Australian Dictionary of Biography

The Australian Dictionary of Biography (ADB or AuDB) is a national co-operative enterprise founded and maintained by the Australian National University (ANU) to produce authoritative biographical articles on eminent people in Australia's history. Initially published in a series of twelve hard-copy volumes between 1966 and 2005, the dictionary has been published online since 2006.

The ADB project has been operating since 1957. Staff are located at the National Centre of Biography in the History Department of the Research School of Social Sciences at the Australian National University. Since its inception, 4,000 authors have contributed to the ADB and its published volumes contain 9,800 scholarly articles on 12,000 individuals.[1] 210 of these are of Indigenous Australians, which has been explained by Bill Stanner's "cult of forgetfulness" theory around the contributions of Indigenous Australians to Australian society.[2]

Australian Dictionary of Biography
Australian Dictionary of Biography
CountryAustralia
LanguageEnglish
SubjectBiographies of notable Australians
GenreEncyclopedia
PublishedCarlton, Victoria
PublisherMelbourne University Press
Publication date
1966–2012
Media typeHard copy
ISBN978-0-522-84459-7
Websiteadb.anu.edu.au

Similar titles

The ADB project should not be confused with the much smaller and older Dictionary of Australian Biography by Percival Serle, first published in 1949, nor with the German Allgemeine Deutsche Biographie (published 1875–1912) which may also be referred to as ADB in English sources.[3]

Hardcopy volumes

To date, the ADB has produced eighteen hard copy volumes of biographical articles on important and representative figures in Australian history, published by Melbourne University Press. In addition to publishing these works, the ADB makes its primary research material available to the academic community and the public.

Volume(s) Years published Subjects covered
1 and 2 1966–67 Covered those Australians who lived in the period 1788–1850
3 to 6 1969–76 Covered those Australians who lived in the period 1851–1890
7 to 12 1979–90 Covered those Australians who lived in the period 1891–1939
13 to 16 1993–2002 Covered those Australians who lived in the period 1940–1980
17 and 18 2007–2012 Covered those Australians who died between 1981 and 1990
Supplement 2005 Dealt with those Australians not covered by the original volumes
Index 1991 Index for Volumes 1 to 12

Online publication

On 6 July 2006, the Australian Dictionary of Biography Online was launched by Michael Jeffery, Governor-General of Australia, and received a Manning Clark National Cultural Award in December 2006.[4] The website is a joint production of the ADB and the Australian Science and Technology Heritage Centre, University of Melbourne (Austehc).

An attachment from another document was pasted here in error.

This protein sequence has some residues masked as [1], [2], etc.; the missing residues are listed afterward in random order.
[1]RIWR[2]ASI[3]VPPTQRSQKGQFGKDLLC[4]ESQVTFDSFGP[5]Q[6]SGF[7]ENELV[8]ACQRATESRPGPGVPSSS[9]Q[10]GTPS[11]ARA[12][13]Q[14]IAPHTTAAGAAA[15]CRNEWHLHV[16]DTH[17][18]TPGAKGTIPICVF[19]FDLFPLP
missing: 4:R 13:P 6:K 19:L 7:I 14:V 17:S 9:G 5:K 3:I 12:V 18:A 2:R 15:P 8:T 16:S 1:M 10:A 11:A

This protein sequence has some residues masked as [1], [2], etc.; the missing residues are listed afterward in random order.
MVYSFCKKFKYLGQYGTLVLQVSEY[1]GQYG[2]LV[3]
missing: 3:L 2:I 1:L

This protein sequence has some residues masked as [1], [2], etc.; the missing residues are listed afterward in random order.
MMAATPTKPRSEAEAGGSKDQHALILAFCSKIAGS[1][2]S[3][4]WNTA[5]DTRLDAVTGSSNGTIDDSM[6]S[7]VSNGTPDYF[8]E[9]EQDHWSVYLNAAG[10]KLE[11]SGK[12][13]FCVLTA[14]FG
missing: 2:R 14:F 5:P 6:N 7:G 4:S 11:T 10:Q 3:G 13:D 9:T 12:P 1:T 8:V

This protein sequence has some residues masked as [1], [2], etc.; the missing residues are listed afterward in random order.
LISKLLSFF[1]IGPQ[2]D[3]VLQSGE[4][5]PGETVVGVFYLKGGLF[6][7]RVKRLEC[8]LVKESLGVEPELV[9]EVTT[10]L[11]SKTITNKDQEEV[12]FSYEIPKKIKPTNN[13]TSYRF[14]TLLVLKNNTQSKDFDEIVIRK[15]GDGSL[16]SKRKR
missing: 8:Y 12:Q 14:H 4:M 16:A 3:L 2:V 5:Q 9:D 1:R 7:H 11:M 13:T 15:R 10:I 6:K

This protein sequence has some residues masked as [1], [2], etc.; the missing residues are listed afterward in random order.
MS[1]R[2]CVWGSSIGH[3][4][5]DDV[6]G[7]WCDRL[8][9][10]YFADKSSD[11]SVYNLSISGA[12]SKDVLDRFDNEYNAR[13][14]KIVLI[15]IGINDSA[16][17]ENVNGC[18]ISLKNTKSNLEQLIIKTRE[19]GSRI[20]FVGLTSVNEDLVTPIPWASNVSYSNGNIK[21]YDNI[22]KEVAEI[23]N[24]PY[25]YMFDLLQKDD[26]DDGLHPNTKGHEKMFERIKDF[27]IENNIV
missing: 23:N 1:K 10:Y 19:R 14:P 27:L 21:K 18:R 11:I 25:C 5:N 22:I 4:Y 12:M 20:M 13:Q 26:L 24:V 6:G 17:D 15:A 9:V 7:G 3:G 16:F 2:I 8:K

Criticism

In 2018, Clinton Fernandes wrote that ADB is conspicuously silent on the slaveholder or slave profiting pasts of a number of influential figures in the development of Australia, including George Fife Angas, Isaac Currie, Archibald Paull Burt, Charles Edward Bright, Alexander Kenneth Mackenzie, Robert Allwood, Lachlan Macquarie, Donald Charles Cameron, John Buhot, John Belisario Alfred Langhorne, John Samuel August, and Godfrey Downes Carter.[5] [6] However, the Legacies database from which Fernandes obtains this information is ambiguous as to George Fife Angas's connection with slavery. It states that he did not lodge the claims himself but collected the compensatory amount for unknown reasons.[7]

The entries were written in the 1960s and await to be updated.

References

  1. ^ "About Us". Australian Dictionary of Biography. Australian National University.
  2. ^ Allbrook, Malcolm. "Indigenous lives, the 'cult of forgetfulness' and the Australian Dictionary of Biography". The Conversation. Retrieved 20 January 2018.
  3. ^ "Allgemeine Deutsche Biographie +ADB - Google Search". Google.
  4. ^ "Launch of Online Edition of the ADB".
  5. ^ Fernandes, C. Island Off the Coast of Asia: Instruments of statecraft in Australian foreign policy (Melbourne: Monash University Publishing, 2018), 13-15.
  6. ^ Paul Daley, "Colonial Australia's foundation is stained with the profits of British slavery," The Guardian, 21 September 2018, https://www.theguardian.com/world/2018/sep/21/colonial-australias-foundation-is-stained-with-the-profits-of-british-slavery.
  7. ^ "Summary of Individual - Legacies of British Slave-ownership". www.ucl.ac.uk.

External links

1880 in Australia

The following lists events that happened during 1880 in Australia.

1886 in Australia

The following lists events that happened during 1886 in Australia.

Bank of New South Wales

The Bank of New South Wales (BNSW), also known commonly as The Wales, was the first bank in Australia, being established in Sydney in 1817 and situated on Broadway. During the 19th and early 20th century, the Bank opened branches first throughout Australia and Oceania. It merged with many other financial institutions, finally merging with the Commercial Bank of Australia in 1982 to form the Westpac Banking Corporation.